Dead Fish Go With The Flow

On Sunday I returned from Derry to discover that all the fish in our aquarium were dead. Floating. Belly up. Distended stomachs, some burst open. It looked painful.

A blue fighter fluttered its tail at the foot of the tank, clearly in distress. I rescued it into a saucepan of fresh water in the hope of saving it, but it shook out its brilliance one last time and died too.

A helpful child adding ‘pH Down’ to the tank for no other reason than thinking it would help the fish had killed the entire population. Our colony of Platys, the Neon Tetras there since day one. Harlequins; Mr Suckerfish and the rest. All belly up.

Angela looked out this morning. Mugsy the dysfunctional Tomcat is perched on the wooden guinea pig shelter viewing Titan and Ziggy interestedly. A snack, a feast or just a spectator sport. The other cat wouldn’t bother with them but Mugsy? I don’t know. Anyhow, he was chased and duly ran away, perhaps to come back another day.

Hannah Eastwood rescued a dog from a vets in Garvagh whilst on placement. Apparently the owners brought it in – a beautiful lively, black labrador pup –  because it had eaten the family hamster. And no, they weren’t worried that the dog may have bitten off more than it could chew and may be feeling a bit liverish with all that fur, toe nails and innards.

No, they wanted it put down, and Hannah rescued it.

As I said to Angela, if everyone applied that logic, our youthful fishkiller would have been humanely put to sleep also.

A Curse Upon All of Them, The Inbred Hoors

On Friday two young couples will get married.

One of these nuptials features a young man who was born into privilege, the son a mother of doubtful personal morality and a father who once professed a desire to be a feminine sanitary product. That says it all. It also says a lot about a general public that swoons and gushes frothily at the antics of these inbred cretins.

The uncle consistently tarnishes the good name of British industry abroad through his boorish activities.

The aunt has an ingrained reputation for ignorance and ill manners. The grandmother a pompous old dame, daughter of a stuttering father who ascended his position only due to the unacceptable marriage choice of his brother. Unacceptable? Yes, he wished to marry a divorcee who was also American and a commoner. In doing so he gave up his birthright. As for his grandfather? An accomplished deliverer of the faux pas and the mal mot. Denigrator of slitty eyes and foreign chaps.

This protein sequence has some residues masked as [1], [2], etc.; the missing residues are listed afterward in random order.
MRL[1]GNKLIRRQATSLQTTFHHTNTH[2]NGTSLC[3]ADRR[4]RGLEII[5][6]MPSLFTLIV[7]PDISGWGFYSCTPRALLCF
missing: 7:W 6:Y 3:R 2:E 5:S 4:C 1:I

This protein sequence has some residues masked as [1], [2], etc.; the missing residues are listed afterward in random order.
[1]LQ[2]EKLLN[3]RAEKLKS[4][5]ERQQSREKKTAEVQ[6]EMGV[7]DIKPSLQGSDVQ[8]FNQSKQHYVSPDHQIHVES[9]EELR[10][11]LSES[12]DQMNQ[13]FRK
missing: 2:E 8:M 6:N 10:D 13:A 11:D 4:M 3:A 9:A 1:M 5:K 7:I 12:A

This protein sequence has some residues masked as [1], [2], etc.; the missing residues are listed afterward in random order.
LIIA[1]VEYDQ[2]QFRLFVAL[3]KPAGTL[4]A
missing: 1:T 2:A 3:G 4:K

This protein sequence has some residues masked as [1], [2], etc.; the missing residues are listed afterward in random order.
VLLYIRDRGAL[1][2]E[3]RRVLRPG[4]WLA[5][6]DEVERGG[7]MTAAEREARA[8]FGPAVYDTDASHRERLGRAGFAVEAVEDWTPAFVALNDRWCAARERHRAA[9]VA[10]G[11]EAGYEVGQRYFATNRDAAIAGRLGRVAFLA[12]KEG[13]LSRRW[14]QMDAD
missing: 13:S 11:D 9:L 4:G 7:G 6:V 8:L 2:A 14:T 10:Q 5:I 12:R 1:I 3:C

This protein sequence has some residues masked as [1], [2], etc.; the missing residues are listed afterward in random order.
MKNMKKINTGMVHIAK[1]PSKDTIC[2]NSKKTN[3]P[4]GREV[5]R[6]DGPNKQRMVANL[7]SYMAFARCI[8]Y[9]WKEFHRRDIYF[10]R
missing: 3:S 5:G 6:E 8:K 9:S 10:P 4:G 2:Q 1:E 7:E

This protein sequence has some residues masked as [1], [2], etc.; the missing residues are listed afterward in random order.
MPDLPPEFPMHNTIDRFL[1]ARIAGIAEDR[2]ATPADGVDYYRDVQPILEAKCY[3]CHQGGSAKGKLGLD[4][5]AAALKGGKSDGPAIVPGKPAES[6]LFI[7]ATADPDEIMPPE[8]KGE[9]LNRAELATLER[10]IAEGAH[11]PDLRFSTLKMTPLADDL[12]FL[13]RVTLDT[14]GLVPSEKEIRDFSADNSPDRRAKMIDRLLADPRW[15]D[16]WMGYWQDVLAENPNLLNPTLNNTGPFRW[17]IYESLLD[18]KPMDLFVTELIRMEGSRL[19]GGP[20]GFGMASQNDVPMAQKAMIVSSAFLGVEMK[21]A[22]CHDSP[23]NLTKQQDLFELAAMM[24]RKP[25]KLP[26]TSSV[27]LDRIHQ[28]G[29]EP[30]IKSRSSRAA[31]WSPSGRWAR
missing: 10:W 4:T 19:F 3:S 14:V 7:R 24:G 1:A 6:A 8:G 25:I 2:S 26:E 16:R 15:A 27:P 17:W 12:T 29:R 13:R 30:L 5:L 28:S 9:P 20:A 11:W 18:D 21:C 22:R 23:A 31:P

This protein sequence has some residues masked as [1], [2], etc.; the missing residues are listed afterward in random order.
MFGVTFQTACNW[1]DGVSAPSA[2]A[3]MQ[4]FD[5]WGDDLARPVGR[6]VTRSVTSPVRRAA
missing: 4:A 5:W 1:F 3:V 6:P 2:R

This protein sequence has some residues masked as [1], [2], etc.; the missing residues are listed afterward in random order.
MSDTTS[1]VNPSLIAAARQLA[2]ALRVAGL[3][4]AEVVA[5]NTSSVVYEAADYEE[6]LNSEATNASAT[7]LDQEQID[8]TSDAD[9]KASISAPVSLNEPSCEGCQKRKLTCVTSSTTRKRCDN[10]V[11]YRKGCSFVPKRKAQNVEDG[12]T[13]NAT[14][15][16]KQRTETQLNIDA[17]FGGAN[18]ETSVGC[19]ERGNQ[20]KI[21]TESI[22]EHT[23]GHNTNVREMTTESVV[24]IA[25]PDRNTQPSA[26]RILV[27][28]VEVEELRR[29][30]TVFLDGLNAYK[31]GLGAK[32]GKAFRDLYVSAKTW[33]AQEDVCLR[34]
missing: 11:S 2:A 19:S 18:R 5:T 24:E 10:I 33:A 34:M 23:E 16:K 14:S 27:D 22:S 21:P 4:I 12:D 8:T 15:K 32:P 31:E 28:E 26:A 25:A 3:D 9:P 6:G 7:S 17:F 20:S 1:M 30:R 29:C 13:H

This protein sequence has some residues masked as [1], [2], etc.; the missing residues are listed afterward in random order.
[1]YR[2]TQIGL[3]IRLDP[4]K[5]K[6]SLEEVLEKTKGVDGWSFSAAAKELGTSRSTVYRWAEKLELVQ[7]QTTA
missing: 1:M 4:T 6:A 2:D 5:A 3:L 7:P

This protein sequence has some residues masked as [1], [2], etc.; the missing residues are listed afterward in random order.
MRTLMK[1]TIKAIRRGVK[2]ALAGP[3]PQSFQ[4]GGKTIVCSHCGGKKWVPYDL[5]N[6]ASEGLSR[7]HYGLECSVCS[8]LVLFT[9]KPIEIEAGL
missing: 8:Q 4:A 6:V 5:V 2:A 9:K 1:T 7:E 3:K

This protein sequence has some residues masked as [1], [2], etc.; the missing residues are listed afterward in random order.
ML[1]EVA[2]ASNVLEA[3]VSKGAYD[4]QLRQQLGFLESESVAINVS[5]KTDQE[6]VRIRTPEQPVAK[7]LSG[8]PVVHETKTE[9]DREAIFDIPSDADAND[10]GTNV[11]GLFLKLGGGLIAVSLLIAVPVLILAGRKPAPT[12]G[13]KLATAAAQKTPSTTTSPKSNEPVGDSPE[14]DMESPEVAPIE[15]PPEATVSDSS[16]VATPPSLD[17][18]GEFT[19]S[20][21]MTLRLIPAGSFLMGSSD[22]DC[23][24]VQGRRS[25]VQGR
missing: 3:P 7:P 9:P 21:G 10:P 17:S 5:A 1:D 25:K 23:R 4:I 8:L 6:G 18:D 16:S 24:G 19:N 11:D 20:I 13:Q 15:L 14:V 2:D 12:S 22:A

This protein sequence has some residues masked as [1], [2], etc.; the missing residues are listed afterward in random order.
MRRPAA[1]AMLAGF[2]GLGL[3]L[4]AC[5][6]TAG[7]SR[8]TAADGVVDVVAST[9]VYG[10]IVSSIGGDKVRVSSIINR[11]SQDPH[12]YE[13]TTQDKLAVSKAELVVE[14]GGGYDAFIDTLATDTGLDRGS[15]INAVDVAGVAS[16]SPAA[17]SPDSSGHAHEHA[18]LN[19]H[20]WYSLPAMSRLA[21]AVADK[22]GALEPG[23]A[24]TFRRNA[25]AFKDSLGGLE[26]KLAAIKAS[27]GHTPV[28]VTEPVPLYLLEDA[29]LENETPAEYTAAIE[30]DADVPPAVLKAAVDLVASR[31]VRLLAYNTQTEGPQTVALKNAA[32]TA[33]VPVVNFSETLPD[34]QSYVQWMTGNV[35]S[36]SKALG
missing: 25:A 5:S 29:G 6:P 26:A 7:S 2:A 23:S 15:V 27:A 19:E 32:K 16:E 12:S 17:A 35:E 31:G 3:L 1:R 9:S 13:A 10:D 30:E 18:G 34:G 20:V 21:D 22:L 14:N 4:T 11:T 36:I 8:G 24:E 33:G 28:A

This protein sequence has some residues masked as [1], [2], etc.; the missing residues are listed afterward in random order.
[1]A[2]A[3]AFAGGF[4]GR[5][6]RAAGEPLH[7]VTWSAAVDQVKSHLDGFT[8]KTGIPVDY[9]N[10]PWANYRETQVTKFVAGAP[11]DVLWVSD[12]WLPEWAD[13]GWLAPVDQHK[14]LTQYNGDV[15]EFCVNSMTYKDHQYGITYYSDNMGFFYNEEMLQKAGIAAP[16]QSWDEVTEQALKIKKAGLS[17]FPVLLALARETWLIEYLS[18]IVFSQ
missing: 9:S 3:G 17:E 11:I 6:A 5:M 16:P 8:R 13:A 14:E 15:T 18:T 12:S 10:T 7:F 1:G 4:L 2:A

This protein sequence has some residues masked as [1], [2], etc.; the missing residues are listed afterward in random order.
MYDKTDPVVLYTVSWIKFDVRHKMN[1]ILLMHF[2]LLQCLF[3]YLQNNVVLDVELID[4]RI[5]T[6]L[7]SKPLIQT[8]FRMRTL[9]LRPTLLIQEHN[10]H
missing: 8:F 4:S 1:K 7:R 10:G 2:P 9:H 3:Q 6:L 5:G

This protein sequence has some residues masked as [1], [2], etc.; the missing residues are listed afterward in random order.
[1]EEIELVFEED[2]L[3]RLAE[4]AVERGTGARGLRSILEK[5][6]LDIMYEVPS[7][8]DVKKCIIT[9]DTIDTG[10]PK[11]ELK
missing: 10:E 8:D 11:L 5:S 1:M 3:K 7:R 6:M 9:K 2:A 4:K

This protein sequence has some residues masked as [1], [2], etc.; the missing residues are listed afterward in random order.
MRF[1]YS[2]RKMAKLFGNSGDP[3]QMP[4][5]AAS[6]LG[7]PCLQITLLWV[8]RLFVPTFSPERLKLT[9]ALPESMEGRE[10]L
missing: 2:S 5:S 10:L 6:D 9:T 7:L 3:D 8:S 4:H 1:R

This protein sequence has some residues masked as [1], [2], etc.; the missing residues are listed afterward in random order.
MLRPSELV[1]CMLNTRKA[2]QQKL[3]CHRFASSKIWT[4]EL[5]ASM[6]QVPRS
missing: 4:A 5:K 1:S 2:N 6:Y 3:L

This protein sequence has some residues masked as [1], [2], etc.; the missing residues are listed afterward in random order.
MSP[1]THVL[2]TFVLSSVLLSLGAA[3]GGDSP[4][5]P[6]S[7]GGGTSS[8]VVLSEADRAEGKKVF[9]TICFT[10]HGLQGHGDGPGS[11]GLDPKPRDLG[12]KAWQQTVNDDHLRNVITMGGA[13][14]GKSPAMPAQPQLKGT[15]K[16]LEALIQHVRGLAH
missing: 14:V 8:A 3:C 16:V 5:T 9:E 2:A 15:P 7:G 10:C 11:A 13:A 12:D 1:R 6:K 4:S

The young man will marry a ‘commoner’ the patronising and archaic term held by the British Royalty for someone whose accident of birth renders them far from the world of shooting grouse in vast estates in Scotland; sipping cocktails in the exclusive gentlemen’s clubs of Pall Mall; having their choice of young fillies on or off track; and travelling in their own fleet of limos, trains, planes and boats etc ad infinitum, ad nauseum. . .

Wherever the groom travels people will fall over with their obsequies; his young wife at least has been spared the test applied to determine whether his mother was previously handled goods at the time of her betrothal to his jug-eared buffoon of a father.

What an ill-advised union that was. He wankering after an old flame that could easily have been mistaken for one of his Polo Ponies. She a Princess of Tarts, a bulimiac in the making, trophy shag of a series of upper class twits and army officers. A couple of hundred years ago they would have been executed for treason for dipping that particular wick.

The world will watch agog on Friday at this marriage of privilege and commonage. At the pomp and splendour. People will awe and gape at these sliver spoon mouthed morons flouncing this way and that. And more’s the pity. Peasants glued to the TV on a day off work to watch those who never have to work a day in their cosseted-pampered lives, buoyed up by the general public purse. The very commoners, outside a police security line, that they view with distaste down the crooked line of their inbred nose.

And somewhere else, born into the real world, perhaps bound by poverty and the shackles of a poor job and worse prospects. Two others will join in holy matrimony, commoners, common as muck, common as you and I. And they will embark on a different journey from the two pampered and feted up and down Britain. He born with a silver spoon, she a commoner.

It could be worse, at least she’s not a Catholic.

A curse upon them and a plague on all their bloody houses.